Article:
Rachel Harmeyer earned her BFA in studio art from The School of the Art Institute of Chicago (2008) and holds an MA in Art History from the University of Houston (2013). Her master’s thesis focused on 19th century hairwork as a technology of memory. During her studies at Rice, she has been a Jameson Fellow in American Decorative Arts and Painting at the Bayou Bend Collection of the Museum of Fine Arts, Houston (2015-16) and a Curatorial Fellow in the department of American Painting and Sculpture at the Museum of Fine Arts, Houston (2016-17). She is a recipient of a 2017 Summer Research Grant from the Decorative Arts Trust.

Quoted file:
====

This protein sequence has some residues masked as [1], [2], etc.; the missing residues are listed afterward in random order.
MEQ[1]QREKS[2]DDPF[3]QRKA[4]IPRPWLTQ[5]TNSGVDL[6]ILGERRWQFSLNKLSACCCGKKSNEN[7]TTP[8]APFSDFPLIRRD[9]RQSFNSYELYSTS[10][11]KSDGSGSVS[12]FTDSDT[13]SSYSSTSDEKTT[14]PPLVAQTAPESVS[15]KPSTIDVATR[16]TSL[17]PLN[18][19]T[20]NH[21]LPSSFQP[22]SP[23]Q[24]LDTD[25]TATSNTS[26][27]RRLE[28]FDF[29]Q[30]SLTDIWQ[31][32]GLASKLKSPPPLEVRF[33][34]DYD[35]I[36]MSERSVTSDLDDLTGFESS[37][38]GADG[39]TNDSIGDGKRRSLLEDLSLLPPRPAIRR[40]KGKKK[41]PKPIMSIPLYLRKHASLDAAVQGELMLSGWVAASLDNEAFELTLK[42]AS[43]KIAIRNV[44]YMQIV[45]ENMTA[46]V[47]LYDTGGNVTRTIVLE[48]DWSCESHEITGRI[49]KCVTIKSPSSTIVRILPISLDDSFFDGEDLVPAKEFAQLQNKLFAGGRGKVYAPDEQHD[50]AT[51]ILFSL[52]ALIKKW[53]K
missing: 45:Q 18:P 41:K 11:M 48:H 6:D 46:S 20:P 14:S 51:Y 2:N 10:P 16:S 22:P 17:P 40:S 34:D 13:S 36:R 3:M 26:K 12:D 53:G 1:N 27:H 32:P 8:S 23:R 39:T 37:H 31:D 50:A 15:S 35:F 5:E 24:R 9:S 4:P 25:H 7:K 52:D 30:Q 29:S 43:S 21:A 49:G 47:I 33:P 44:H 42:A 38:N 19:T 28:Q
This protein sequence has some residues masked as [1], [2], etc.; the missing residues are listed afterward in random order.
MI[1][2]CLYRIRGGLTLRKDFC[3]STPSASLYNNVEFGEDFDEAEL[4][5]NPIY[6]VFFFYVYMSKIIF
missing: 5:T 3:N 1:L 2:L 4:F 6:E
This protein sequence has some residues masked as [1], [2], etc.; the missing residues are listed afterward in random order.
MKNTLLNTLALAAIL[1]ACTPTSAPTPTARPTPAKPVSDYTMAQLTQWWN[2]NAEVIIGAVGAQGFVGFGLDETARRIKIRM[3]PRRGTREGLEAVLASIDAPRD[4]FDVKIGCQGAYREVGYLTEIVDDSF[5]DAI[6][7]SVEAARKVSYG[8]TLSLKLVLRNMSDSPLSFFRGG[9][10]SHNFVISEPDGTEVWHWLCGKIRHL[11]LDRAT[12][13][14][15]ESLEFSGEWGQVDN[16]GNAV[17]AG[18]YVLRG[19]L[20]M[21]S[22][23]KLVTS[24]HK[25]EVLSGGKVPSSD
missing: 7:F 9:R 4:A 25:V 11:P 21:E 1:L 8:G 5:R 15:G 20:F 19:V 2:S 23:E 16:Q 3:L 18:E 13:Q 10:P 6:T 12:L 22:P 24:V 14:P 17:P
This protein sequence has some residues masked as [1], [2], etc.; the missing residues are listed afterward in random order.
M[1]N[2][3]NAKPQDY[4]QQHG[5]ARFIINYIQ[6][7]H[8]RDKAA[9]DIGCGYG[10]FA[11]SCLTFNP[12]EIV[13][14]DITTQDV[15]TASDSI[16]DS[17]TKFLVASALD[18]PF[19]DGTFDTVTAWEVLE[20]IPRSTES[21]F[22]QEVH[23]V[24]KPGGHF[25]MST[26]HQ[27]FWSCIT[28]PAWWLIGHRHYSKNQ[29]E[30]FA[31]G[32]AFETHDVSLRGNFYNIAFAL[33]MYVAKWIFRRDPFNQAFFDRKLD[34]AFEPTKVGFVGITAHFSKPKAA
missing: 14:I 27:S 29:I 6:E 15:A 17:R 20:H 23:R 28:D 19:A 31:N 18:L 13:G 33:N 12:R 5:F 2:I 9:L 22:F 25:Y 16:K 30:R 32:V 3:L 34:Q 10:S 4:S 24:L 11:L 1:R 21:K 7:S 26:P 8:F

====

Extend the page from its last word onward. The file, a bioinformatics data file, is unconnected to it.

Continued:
Her primary focus on 18th and 19th century painting in Britain has expanded to include portrait miniatures, drawings, prints, the decorative arts and art made by amateurs. She is especially interested in the transatlantic circulation of visual and material culture during the long 19th century between Britain and America. Her dissertation, After Angelica Kauffman, will explore the ways in which the work of Angelica Kauffman, RA (1741-1807) ‘went viral,’ in the late 18th and early 19th centuries. Kauffman’s designs inspired copies made after her in a wide variety of media, from prints, decorative paintings, ceramics, embroideries, and even confectionery. Harmeyer's investigation of the “angelicamad” world will contribute to an examination of the late eighteenth-century culture of copying and Kauffman’s celebrity and legacy as a renowned artist within and beyond the British Royal Academy.